In June 1969, patrons of the Stonewall Inn in New York City clashed with authorities who treated them like degenerate threats to the social fabric. A police raid on the gay bar led to angry resistance and to several days of protests.
The Stonewall Riots play a prominent role in the history of American gay activism, and President Barack Obama even acknowledged them in his second inauguration speech. This June, 47 years after the riots, the National Park Service named the bar, nearby Christopher Park, and the surrounding streets a national monument, the first to commemorate gay history in such a fashion.
With a National Park designation come National Park rules. A large sign posted at Christopher Park lists a series of forbidden behaviors, including drinking, smoking, loud music, and demonstrations without a permit. The park also closes at dusk. Thus, a national monument devoted to the right of gay people to carouse and to protest into the night forbids those same behaviors.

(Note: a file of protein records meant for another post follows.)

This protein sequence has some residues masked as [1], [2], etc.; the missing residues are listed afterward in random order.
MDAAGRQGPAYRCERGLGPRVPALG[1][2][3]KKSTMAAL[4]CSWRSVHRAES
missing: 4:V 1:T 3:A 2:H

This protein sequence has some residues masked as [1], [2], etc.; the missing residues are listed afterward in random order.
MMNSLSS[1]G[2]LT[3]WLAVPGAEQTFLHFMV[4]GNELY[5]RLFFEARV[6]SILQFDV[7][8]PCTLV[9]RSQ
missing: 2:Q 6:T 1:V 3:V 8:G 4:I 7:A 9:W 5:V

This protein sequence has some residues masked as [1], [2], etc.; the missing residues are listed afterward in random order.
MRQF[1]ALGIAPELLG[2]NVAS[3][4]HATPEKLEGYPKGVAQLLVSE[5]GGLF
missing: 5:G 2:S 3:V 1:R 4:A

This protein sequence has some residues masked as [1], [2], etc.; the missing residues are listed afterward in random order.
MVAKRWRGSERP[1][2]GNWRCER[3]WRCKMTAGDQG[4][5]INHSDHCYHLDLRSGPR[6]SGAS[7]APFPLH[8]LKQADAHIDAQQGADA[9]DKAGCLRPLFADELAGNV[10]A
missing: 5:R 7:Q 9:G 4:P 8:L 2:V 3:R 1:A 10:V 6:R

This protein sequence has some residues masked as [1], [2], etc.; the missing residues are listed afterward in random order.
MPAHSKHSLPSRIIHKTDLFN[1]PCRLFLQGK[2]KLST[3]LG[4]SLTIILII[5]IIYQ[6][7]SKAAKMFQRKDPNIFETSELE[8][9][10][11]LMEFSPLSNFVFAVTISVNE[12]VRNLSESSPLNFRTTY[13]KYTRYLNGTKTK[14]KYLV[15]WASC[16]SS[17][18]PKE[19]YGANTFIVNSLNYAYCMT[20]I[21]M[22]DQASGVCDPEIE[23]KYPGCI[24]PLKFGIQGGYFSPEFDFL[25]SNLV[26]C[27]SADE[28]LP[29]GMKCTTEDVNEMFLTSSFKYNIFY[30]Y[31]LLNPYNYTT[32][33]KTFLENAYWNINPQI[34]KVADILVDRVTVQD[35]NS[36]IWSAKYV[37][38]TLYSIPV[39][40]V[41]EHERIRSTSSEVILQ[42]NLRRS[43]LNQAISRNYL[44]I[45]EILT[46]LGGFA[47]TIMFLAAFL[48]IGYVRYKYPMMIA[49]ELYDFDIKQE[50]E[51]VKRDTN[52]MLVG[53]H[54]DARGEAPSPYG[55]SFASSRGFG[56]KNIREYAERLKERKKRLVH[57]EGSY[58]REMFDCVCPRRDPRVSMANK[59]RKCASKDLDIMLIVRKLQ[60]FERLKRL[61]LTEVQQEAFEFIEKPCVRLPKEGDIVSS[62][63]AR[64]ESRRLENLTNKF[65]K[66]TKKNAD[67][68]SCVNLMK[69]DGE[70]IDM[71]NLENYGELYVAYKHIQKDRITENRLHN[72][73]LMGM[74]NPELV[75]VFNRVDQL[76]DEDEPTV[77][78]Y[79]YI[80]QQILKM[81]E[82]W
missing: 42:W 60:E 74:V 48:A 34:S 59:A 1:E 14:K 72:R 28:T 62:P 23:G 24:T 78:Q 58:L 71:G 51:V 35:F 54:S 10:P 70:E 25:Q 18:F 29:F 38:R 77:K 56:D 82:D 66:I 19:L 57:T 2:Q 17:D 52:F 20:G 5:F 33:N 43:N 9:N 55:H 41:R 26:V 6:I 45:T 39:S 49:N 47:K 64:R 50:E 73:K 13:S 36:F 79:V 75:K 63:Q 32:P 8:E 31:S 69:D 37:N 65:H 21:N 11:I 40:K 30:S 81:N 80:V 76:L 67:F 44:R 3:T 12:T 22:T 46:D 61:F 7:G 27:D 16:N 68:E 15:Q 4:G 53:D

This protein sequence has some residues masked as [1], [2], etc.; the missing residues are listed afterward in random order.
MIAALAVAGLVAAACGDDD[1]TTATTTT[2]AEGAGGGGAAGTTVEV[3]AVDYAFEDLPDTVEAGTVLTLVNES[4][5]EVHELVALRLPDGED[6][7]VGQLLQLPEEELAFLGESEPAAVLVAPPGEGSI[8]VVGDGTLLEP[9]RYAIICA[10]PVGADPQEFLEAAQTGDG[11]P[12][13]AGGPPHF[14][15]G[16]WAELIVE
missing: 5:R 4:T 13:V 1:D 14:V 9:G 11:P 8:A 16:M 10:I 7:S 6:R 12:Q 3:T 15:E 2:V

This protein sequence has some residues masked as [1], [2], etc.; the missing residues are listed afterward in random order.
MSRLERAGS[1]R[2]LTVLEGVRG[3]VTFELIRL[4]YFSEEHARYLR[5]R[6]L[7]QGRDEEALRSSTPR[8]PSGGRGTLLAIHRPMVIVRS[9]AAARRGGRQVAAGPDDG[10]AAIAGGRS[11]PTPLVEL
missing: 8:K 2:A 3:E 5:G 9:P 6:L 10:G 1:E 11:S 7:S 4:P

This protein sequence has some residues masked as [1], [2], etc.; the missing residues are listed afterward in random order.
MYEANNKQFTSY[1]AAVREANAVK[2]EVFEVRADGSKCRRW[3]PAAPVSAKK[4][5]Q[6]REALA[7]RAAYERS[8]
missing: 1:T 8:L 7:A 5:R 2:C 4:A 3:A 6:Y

Fortunately the Stonewall Inn is still operating as a private bar, and an acting site manager for the National Park Service says the rules apply only to the park. Stonewall Inn visitors will still be able to party, as long as they keep it inside.
This article originally appeared in print under the headline "Shut Up, Stonewall".
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